breast-cancer-ports

What You Need to Know About Ports…

If you or your loved one have been recently diagnosed with breast cancer your medical professional may have mentioned receiving a port as a part of your treatment plan. When there has been a life changing diagnosis, all the information received at once can be a bit overwhelming and hard to decipher. While, I’m not a medical professional, I did some digging and am breaking down what you need to know about ports throughout your breast cancer journey.

WHAT ARE PORTS?

There is a misconception about what a port actually is, according to cancer.net, a port is the plastic/metal disc that is connected to the larger catheter. The whole set up is called a port-a-cath. Instead of inserting an IV for every round of treatment, or for additional fluids/antibiotics, you may receive the port-a-cath which can stay inserted into the vein for extended periods of time.

WHY WOULD I NEED A PORT?

If part of your treatment plan requires chemotherapy, your doctor may have you get a port in order to reduce the number of times you receive an IV. Since a port is semi-permanent chemo, fluids, blood transfusion, and additional antibiotics can be administered without pricking and inserting an IV each time. Rather they just connect to the port-a-cath you may have in your upper chest/neck or arm area.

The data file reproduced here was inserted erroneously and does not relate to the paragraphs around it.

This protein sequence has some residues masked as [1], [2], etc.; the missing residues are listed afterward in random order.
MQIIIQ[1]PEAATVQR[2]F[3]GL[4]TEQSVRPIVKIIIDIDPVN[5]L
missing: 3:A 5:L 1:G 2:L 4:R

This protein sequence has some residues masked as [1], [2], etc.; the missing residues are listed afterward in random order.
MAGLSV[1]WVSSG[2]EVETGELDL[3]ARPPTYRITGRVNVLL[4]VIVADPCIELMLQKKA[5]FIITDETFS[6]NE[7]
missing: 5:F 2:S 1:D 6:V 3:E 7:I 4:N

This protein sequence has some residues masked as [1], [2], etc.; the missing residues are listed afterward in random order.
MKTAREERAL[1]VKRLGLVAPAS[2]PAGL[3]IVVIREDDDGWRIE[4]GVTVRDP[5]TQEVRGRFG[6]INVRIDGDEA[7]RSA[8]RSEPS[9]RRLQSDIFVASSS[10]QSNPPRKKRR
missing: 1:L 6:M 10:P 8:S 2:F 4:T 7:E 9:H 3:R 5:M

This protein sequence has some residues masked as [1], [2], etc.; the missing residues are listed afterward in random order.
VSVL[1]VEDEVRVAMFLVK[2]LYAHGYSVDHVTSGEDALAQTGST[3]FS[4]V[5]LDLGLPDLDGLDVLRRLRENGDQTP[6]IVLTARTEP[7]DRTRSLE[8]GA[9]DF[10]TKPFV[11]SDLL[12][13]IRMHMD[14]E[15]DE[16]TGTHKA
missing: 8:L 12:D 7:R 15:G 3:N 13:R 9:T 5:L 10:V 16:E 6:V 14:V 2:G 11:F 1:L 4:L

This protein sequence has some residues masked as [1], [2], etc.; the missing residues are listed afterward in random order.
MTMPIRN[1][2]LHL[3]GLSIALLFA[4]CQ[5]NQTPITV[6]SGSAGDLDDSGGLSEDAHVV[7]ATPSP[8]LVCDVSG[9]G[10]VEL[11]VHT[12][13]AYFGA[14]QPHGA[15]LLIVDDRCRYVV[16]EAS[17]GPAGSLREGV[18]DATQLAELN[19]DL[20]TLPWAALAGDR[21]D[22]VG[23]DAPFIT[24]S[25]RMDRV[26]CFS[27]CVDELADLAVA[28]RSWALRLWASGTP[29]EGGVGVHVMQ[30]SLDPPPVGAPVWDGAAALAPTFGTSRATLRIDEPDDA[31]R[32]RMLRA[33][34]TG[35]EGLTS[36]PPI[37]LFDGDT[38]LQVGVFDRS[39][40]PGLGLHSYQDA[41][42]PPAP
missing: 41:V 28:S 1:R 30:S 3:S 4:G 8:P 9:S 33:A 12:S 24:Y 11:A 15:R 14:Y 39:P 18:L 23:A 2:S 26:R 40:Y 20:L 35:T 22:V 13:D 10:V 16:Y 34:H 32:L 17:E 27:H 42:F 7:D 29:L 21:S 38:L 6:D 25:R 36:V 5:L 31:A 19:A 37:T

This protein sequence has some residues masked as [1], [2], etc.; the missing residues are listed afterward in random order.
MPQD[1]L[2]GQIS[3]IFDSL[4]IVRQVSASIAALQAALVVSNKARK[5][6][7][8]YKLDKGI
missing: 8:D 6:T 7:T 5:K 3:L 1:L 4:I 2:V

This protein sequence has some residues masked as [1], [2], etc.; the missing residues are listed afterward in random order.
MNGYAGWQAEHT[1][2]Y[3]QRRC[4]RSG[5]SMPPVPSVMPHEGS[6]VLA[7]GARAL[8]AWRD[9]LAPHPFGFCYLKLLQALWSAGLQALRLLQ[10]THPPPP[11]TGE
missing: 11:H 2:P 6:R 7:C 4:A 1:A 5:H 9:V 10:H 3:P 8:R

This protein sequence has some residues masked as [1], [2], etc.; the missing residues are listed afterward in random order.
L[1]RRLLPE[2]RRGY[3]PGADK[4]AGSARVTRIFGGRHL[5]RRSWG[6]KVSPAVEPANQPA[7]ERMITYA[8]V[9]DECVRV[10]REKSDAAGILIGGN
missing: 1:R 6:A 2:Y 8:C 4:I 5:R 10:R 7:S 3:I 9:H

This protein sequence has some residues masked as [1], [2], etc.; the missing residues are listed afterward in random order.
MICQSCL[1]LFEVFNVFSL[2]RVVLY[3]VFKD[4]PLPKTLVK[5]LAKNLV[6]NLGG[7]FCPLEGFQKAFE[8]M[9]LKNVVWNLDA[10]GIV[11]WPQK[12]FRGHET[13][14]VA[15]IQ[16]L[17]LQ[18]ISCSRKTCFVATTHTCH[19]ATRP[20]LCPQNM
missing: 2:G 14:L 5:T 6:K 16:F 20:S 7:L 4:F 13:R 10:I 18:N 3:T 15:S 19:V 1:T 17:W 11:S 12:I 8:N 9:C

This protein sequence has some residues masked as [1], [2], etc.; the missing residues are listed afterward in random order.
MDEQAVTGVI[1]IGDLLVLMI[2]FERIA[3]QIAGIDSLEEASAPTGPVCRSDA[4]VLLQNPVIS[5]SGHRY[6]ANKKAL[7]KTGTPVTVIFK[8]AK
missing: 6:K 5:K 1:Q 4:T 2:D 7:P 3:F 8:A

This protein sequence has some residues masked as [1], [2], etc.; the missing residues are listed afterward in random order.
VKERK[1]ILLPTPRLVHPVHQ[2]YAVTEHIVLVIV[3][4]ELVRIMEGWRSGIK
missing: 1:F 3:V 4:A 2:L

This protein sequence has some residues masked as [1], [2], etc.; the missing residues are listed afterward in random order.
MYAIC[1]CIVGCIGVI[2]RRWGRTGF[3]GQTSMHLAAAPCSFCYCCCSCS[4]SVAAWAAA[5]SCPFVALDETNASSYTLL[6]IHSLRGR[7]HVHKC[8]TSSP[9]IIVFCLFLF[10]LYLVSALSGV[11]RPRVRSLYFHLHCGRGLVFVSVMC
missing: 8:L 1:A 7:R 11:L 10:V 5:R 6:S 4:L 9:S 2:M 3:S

HOW TO TAKE CARE OF A PORT?

The University of Utah Health says once your sutures and steri-strips are removed you do not have to have to take special care of the skin site. However, any redness, fever, or signs of infection at the port site need to report to your doctor directly. You will need to take special care of your port in the days immediately after having it placed by keeping it covered with clean, dry bandages, regularly changing the dressings, and covering the dressings when showering in order to keep them from becoming wet.

Receiving a port-a-cath is a regular practice in cancer treatment, and can save you the pain that could come with regular pricking of IVs. Before and after receiving your port make sure you have a list of questions to bring to your medical professional so you can best understand the importance of the port and how to care for it throughout your treatment.